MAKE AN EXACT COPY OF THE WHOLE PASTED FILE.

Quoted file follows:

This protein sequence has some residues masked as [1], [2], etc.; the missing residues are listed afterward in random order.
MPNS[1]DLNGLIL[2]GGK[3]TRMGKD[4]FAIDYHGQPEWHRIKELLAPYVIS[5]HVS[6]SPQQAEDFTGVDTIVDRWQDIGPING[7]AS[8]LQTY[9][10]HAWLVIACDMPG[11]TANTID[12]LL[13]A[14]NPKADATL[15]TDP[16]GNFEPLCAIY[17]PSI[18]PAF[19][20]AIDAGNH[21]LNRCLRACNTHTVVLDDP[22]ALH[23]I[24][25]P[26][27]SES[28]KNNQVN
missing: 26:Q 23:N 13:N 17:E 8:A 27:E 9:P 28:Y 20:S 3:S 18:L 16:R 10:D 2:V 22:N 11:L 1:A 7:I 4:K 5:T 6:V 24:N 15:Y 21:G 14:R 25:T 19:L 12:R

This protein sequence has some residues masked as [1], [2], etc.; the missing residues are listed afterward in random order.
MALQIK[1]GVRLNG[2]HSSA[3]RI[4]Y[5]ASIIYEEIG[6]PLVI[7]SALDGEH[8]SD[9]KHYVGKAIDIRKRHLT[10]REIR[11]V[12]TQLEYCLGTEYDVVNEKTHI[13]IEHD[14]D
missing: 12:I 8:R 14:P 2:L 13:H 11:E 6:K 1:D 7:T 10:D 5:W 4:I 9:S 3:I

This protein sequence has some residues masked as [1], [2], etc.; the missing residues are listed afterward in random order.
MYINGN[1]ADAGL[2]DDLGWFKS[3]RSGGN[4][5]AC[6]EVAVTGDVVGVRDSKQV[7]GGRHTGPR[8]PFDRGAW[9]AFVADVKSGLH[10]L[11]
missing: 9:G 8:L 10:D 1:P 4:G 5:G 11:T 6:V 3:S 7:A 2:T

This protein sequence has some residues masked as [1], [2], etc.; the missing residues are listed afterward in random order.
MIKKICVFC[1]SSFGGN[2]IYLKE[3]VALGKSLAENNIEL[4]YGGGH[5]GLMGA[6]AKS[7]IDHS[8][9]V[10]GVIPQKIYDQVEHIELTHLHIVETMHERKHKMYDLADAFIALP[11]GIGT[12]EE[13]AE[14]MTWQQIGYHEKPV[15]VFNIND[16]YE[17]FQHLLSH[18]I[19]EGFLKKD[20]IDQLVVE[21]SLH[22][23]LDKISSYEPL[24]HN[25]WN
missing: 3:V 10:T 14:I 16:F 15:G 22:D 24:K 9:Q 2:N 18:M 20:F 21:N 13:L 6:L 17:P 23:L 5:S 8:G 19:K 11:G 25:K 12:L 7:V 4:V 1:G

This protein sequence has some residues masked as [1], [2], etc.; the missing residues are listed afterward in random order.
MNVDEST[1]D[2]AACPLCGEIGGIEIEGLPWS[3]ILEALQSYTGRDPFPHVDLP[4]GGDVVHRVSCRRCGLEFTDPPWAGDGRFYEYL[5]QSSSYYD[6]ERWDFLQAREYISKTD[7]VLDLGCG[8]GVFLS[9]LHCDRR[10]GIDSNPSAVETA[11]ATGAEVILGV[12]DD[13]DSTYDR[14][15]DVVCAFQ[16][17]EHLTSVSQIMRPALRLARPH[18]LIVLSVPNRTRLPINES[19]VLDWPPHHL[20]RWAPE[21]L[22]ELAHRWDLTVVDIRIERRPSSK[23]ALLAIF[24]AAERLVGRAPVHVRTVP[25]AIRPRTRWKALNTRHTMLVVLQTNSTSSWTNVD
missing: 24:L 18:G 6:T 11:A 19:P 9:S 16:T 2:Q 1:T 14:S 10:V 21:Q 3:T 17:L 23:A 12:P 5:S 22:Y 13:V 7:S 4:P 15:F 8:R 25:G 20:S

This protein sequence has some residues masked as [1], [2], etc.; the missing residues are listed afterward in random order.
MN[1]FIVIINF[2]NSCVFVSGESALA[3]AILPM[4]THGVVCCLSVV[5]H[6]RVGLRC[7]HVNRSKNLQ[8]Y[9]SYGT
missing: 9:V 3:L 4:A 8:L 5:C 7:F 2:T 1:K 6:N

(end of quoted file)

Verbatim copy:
This protein sequence has some residues masked as [1], [2], etc.; the missing residues are listed afterward in random order.
MPNS[1]DLNGLIL[2]GGK[3]TRMGKD[4]FAIDYHGQPEWHRIKELLAPYVIS[5]HVS[6]SPQQAEDFTGVDTIVDRWQDIGPING[7]AS[8]LQTY[9][10]HAWLVIACDMPG[11]TANTID[12]LL[13]A[14]NPKADATL[15]TDP[16]GNFEPLCAIY[17]PSI[18]PAF[19][20]AIDAGNH[21]LNRCLRACNTHTVVLDDP[22]ALH[23]I[24][25]P[26][27]SES[28]KNNQVN
missing: 26:Q 23:N 13:N 17:E 8:A 27:E 9:P 28:Y 20:S 3:S 18:L 16:R 10:D 2:V 22:N 11:L 1:A 7:I 4:K 5:T 6:V 24:N 15:Y 21:G 14:R 25:T 19:L 12:R

This protein sequence has some residues masked as [1], [2], etc.; the missing residues are listed afterward in random order.
MALQIK[1]GVRLNG[2]HSSA[3]RI[4]Y[5]ASIIYEEIG[6]PLVI[7]SALDGEH[8]SD[9]KHYVGKAIDIRKRHLT[10]REIR[11]V[12]TQLEYCLGTEYDVVNEKTHI[13]IEHD[14]D
missing: 12:I 8:R 14:P 2:L 13:H 11:E 6:K 1:D 7:T 10:D 5:W 4:I 9:S 3:I

This protein sequence has some residues masked as [1], [2], etc.; the missing residues are listed afterward in random order.
MYINGN[1]ADAGL[2]DDLGWFKS[3]RSGGN[4][5]AC[6]EVAVTGDVVGVRDSKQV[7]GGRHTGPR[8]PFDRGAW[9]AFVADVKSGLH[10]L[11]
missing: 9:G 8:L 10:D 1:P 4:G 5:G 11:T 6:V 3:S 7:A 2:T

This protein sequence has some residues masked as [1], [2], etc.; the missing residues are listed afterward in random order.
MIKKICVFC[1]SSFGGN[2]IYLKE[3]VALGKSLAENNIEL[4]YGGGH[5]GLMGA[6]AKS[7]IDHS[8][9]V[10]GVIPQKIYDQVEHIELTHLHIVETMHERKHKMYDLADAFIALP[11]GIGT[12]EE[13]AE[14]MTWQQIGYHEKPV[15]VFNIND[16]YE[17]FQHLLSH[18]I[19]EGFLKKD[20]IDQLVVE[21]SLH[22][23]LDKISSYEPL[24]HN[25]WN
missing: 3:V 10:T 14:I 16:F 15:G 22:D 24:K 9:Q 2:N 18:M 20:F 21:N 13:L 6:L 17:P 23:L 5:S 8:G 19:K 11:G 25:K 12:L 7:V 4:V 1:G

This protein sequence has some residues masked as [1], [2], etc.; the missing residues are listed afterward in random order.
MNVDEST[1]D[2]AACPLCGEIGGIEIEGLPWS[3]ILEALQSYTGRDPFPHVDLP[4]GGDVVHRVSCRRCGLEFTDPPWAGDGRFYEYL[5]QSSSYYD[6]ERWDFLQAREYISKTD[7]VLDLGCG[8]GVFLS[9]LHCDRR[10]GIDSNPSAVETA[11]ATGAEVILGV[12]DD[13]DSTYDR[14][15]DVVCAFQ[16][17]EHLTSVSQIMRPALRLARPH[18]LIVLSVPNRTRLPINES[19]VLDWPPHHL[20]RWAPE[21]L[22]ELAHRWDLTVVDIRIERRPSSK[23]ALLAIF[24]AAERLVGRAPVHVRTVP[25]AIRPRTRWKALNTRHTMLVVLQTNSTSSWTNVD
missing: 24:L 18:G 6:T 11:A 19:P 9:S 16:T 2:Q 1:T 14:S 10:V 21:Q 3:T 17:L 23:A 12:P 5:S 22:Y 13:V 7:S 4:P 15:F 8:R 25:G 20:S

This protein sequence has some residues masked as [1], [2], etc.; the missing residues are listed afterward in random order.
MN[1]FIVIINF[2]NSCVFVSGESALA[3]AILPM[4]THGVVCCLSVV[5]H[6]RVGLRC[7]HVNRSKNLQ[8]Y[9]SYGT
missing: 9:V 3:L 4:A 8:L 5:C 7:F 2:T 1:K 6:N